Al Qaeda in the Islamic Maghreb

>> Saturday, September 20, 2008

Al Qaeda in the Islamic Maghreb. Never herd of them? That is not surprising as their existence is probably something that the Bush administration would rather not talk about. Al Qaeda in the Islamic Maghreb (AQIM) is the Al Queda linked insurgent group that is operating in northern Africa. Their story is an important one because it addresses the apparent trend in intentional terrorism of franchising. John McCain would like people to believe that Iraq is the central front on a battle against the terrorists. This is becoming an even more dangerous belief to hold as evidence mounts that "the fly paper theory" he espouses is hopelessly flawed. Instead Iraq acts as a training and testing ground. Want to test something against a traditional military? Spend some time in Iraq testing and then go home to carry it out.

Think of Al Qeda as the parent corporation. Instead of profits their goal is asserting their brand of Islam over any one they can. To do this they crate franchises much like McDonalds or KFC might. They lend their name and their knowledge to local insurgent operators who wish to carry out attacks against government or American targets. Al Qaeda in the Islamic Maghreb is one of those franchises. Their story was covered in a July edition of the NYT.

Their nationalist battle against the Algerian military was faltering. “We didn’t have enough weapons,” recalled a former militant lieutenant, Mourad Khettab, 34. “The people didn’t want to join. And money, we didn’t have enough money.”

Then the leader of the group, a university mathematics graduate named Abdelmalek Droukdal, sent a secret message to Iraq in the fall of 2004. The recipient was Abu Musab al-Zarqawi, the leader of Al Qaeda in Mesopotamia, and the two men on opposite ends of the Arab world engaged in what one firsthand observer describes as a corporate merger.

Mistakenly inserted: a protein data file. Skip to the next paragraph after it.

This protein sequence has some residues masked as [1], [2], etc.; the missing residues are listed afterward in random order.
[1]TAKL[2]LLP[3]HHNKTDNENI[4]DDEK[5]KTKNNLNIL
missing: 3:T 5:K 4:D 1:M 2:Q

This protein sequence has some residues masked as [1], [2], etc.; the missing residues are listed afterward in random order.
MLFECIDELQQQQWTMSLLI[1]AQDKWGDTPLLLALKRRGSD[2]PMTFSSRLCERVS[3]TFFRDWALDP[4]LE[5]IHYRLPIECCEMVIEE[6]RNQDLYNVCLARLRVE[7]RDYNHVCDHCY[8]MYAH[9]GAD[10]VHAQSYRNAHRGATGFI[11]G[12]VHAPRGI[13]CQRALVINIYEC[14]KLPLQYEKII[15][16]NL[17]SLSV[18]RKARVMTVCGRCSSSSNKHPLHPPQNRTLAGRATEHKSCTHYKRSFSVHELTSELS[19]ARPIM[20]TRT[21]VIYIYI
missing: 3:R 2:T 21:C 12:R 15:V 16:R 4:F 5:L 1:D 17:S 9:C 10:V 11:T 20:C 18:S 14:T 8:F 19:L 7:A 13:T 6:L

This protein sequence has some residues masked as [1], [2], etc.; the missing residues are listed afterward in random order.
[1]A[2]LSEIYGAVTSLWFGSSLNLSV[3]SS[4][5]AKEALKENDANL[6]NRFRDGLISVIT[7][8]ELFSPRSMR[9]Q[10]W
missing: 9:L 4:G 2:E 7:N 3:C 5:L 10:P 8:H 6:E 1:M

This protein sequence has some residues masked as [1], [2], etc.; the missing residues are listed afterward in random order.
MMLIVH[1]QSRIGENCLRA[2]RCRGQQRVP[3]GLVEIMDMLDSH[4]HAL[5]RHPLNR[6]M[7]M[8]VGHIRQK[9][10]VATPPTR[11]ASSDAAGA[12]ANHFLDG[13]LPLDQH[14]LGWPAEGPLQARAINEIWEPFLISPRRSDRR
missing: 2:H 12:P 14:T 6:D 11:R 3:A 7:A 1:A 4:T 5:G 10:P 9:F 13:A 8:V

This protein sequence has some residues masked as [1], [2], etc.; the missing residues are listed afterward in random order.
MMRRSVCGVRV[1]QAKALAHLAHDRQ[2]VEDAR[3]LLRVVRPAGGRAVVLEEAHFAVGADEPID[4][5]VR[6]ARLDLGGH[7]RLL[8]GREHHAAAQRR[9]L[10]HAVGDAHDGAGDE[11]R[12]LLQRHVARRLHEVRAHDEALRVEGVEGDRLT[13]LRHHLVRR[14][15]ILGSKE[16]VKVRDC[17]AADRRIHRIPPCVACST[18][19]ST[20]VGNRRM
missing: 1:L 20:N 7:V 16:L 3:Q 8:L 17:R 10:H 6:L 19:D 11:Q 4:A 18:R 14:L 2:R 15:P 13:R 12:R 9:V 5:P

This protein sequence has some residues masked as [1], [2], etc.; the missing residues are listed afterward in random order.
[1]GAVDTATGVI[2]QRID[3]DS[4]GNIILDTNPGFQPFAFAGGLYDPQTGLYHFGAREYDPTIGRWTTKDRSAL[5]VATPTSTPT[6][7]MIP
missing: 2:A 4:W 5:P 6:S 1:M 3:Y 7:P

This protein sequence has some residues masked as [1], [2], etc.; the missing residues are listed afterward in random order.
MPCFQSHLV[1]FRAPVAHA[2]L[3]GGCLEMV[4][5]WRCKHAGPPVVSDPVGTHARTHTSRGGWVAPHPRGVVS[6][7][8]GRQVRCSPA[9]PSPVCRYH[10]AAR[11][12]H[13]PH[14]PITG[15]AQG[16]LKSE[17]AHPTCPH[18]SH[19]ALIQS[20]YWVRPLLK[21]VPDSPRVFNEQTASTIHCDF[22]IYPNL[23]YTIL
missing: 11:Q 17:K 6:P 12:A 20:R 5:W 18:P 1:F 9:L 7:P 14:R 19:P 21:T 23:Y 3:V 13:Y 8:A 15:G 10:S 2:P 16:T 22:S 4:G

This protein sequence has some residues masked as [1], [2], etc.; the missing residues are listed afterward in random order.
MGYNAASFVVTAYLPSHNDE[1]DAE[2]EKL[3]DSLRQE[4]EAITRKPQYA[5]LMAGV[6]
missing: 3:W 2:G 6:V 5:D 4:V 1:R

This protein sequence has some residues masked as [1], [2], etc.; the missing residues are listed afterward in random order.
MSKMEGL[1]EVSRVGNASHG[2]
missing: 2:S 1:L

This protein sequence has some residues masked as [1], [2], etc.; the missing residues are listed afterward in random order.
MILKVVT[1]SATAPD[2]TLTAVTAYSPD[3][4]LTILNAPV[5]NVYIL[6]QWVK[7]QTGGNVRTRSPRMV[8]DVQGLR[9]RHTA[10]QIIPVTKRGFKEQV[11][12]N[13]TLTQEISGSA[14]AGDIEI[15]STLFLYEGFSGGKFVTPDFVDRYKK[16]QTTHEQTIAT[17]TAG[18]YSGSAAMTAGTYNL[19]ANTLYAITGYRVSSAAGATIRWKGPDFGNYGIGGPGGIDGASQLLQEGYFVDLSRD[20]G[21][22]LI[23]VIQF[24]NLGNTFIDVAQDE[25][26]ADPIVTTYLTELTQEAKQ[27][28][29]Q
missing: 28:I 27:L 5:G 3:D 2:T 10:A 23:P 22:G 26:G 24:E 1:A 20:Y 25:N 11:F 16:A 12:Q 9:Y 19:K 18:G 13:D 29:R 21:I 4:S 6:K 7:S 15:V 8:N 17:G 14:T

Today, as Islamist violence wanes in some parts of the world, the Algerian militants — renamed Al Qaeda in the Islamic Maghreb — have grown into one of the most potent Osama bin Laden affiliates, reinvigorated with fresh recruits and a zeal for Western targets.

Just from this three paragraph quote several things are made clear. The first is that clearly fighting in Iraq did not reduce the potential for terrorists it increased it. AQI did not exist prior to our invasion and so it would not have been there in 2004 to help revive the nationalist insurgency in Algeria.

The Times makes clear that this insurgency was dying. There were a number of factors that were working against it including a lack of legitimacy among the Muslim clerics in Algeria. The government had almost defeated them. It was AQI who rescued them enabling them to recruit and to raise money. Now they are in a much stronger position,

Their gunfights with Algerian forces have evolved into suicide truck bombings of iconic sites like the United Nations offices in Algiers. They have kidnapped and killed European tourists as their reach expands throughout northern Africa.

Last month, they capped a string of attacks with an operation that evoked the horrors of Iraq: a pair of bombs outside a train station east of Algiers, the second one timed to hit emergency responders. A French engineer and his driver were killed by the first bomb; the second one failed to explode.

What is also apparent is that although these groups carry the name and the blessing of Al Queda they are much more autonomous. Killing the number three man under Bin Laden will do nothing to affect these groups. Body counts are not the way to measure these battles. Killing one person does nothing if you are not fighting the underlying causes of recruitment. This is apparent in the Algerian battle with AQIM.

The Algerian government killed or captured an estimated 1,100 militants last year — nearly double the number in 2006, according to the State Department. But the group has begun using sophisticated recruitment videos to replenish its ranks with a new generation of youth that the State Department says is “more hard-line.”